Teen Stowaway Survives Flight To Hawaii In Wheel Well

How could a 16-year-old boy who stowed away in the wheel well of a Hawaiian Airlines plane survive the 2,300 mile flight? INSIDE EDITION explains.

Mystery surrounds the shocking claim by a teenager who says he stowed away in the landing gear of a plane that landed in Hawaii.

Hawaiian Airlines Flight 45 from San Jose, California to Maui covered 2,300 miles and took five-and-a-half hours. At 38,000 feet, temperatures can fall to 81 degrees below zero. A YouTube video shows a wheel well like the one where the boy says he hid out. It shows how the landing gear retracts into the crampt space after takeoff.

ABC News' Chief Health and Medical Editor Dr. Richard Besser says he wonders how the 16-year-old ever survived the journey.

Besser told INSIDE EDITION, "For someone to hide in a wheel well and survive, it's almost a miracle. Usually, you'll pass out within a couple of minutes, and then, you'll die."

See What Else Besser Told INSIDE EDITION

But experts say, the lack of oxygen and cold temperatures could have put him into a virtual "hibernative" state.

"Your body goes into hibernation, just like a bear. You shut down, so your heart may only be beating a couple of times a minute. You're barely breathing. Your body's needs go way, way down. And that might have led to survival," explained Dr. Besser.

There is evidence that supports the teen's story. The FBI says surveillance video shows him hopping a fence at the San Jose Airport Sunday morning. Another surveillance video shows him crawling out of the Boeing 767 when the plane landed in Maui. He was found wandering the tarmac "dazed and confused."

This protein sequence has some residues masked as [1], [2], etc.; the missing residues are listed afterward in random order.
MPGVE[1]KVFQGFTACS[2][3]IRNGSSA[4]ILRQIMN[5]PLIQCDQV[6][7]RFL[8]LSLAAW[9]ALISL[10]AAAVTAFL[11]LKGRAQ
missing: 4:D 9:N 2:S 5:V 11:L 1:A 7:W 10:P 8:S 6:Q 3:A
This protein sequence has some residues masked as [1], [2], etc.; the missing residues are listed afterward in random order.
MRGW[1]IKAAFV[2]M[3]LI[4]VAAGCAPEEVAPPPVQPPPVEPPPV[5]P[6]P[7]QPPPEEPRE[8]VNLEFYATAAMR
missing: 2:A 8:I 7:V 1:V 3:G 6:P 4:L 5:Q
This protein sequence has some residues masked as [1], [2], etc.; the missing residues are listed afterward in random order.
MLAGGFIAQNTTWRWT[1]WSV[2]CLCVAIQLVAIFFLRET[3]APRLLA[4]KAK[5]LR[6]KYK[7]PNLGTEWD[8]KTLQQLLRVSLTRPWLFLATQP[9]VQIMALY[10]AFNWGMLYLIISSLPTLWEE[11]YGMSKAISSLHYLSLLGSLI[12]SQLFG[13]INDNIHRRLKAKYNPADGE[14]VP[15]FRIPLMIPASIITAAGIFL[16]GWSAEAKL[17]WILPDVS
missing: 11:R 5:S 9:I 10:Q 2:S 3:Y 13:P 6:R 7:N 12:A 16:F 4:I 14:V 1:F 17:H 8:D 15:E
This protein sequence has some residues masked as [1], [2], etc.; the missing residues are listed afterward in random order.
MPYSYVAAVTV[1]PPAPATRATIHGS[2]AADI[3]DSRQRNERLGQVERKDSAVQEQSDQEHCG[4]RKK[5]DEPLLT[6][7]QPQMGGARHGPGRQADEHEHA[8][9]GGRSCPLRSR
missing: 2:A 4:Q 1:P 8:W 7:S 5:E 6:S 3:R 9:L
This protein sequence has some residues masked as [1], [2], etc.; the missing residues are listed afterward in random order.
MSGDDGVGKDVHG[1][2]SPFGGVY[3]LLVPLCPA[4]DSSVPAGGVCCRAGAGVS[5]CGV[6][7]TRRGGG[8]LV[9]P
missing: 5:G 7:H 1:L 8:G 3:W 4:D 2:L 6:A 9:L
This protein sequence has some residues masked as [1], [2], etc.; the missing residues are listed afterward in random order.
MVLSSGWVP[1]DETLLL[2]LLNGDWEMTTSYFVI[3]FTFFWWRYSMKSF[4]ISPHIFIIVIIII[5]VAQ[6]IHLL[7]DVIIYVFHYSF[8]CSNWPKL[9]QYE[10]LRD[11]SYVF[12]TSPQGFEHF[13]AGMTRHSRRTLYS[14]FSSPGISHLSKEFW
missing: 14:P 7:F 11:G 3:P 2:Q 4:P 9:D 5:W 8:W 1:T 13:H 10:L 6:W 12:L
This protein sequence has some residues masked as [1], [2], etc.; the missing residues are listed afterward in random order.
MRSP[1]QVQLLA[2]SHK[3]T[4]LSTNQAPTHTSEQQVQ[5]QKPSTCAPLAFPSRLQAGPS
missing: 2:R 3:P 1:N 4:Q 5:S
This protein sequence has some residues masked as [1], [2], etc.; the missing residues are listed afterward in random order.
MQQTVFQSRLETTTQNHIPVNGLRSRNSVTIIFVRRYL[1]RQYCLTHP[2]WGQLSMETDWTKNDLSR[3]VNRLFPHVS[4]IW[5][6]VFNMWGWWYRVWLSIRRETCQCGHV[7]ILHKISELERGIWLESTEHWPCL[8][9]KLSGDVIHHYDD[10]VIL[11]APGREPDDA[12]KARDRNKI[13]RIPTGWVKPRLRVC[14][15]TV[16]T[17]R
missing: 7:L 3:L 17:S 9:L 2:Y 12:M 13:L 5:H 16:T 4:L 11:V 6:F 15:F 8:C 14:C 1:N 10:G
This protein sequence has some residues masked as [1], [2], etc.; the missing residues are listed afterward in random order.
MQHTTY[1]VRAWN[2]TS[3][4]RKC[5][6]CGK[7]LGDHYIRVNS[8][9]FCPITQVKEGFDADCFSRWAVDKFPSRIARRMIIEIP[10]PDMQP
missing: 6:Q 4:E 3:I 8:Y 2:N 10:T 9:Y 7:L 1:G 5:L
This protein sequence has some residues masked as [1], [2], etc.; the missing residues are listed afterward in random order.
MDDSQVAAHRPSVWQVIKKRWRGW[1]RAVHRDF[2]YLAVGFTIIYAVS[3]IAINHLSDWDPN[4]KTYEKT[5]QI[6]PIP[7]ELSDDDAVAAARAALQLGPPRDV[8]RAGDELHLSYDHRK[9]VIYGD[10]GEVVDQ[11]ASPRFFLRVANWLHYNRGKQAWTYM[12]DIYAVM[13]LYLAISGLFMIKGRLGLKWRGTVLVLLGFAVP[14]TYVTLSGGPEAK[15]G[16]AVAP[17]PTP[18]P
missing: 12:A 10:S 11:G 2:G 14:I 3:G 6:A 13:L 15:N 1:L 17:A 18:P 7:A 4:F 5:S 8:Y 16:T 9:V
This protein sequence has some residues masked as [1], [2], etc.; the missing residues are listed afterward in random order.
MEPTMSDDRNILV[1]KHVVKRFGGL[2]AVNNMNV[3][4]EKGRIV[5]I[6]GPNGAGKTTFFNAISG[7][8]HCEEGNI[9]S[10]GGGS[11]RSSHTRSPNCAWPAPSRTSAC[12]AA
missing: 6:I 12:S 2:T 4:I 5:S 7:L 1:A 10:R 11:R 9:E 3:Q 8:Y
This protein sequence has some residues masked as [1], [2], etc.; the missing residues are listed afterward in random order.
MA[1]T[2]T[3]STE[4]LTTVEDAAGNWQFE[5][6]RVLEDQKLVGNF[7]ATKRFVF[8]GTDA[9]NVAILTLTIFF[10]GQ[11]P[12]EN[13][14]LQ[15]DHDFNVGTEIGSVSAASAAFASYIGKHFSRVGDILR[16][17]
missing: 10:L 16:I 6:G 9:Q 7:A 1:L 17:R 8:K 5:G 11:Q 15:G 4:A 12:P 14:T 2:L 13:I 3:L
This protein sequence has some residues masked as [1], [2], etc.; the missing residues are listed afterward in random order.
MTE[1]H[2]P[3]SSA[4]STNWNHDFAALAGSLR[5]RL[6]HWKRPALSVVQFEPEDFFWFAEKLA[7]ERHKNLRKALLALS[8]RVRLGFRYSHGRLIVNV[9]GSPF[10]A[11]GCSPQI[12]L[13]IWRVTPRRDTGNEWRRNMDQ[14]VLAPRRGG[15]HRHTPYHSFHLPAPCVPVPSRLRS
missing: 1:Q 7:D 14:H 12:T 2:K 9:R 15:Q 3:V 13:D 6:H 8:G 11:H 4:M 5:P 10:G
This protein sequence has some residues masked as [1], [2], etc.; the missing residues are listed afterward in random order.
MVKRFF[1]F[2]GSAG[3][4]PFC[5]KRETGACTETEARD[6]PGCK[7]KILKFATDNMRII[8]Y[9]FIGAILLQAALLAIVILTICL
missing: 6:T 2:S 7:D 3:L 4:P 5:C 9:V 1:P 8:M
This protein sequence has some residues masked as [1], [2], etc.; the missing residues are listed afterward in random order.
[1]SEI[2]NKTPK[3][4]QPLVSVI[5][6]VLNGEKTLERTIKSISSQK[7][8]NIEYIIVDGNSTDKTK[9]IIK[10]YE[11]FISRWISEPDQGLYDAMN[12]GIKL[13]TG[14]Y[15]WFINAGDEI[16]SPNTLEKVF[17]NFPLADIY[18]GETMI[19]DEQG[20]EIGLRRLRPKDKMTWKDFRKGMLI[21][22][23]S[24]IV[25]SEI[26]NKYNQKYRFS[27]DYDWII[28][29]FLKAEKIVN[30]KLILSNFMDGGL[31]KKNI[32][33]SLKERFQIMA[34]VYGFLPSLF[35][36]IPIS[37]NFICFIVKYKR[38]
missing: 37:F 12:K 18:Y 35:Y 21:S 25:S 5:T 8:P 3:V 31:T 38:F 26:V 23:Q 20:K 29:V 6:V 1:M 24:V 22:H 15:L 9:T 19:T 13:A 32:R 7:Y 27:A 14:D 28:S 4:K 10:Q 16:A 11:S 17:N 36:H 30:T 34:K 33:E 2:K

Marvin Moniz, Maui Airport District Manager reported, "He looked pretty good from what I could see. The young juvenile didn't appear to be dirty or all greased up from claiming to be in a wheel well."

Plenty of other stowaways have lost their lives. In 2010, another 16-year-old boy died after he fell out of the wheel well of a U.S. Airways flight that was coming in for a landing at Boston's Logan International Airport.

Former pilot John Ransom says the Hawaiian Air stowaway exposes a breach of security that should concern everybody.

Ransom told INSIDE EDITION, "From a security standpoint, it's very troubling that he was able to make it onto an airplane at an airport that has security procedures in place to prevent this. Given that he had unfettered access to the airplane, and given that he could have brought anything he wanted with him, yes, he could have brought down the airplane."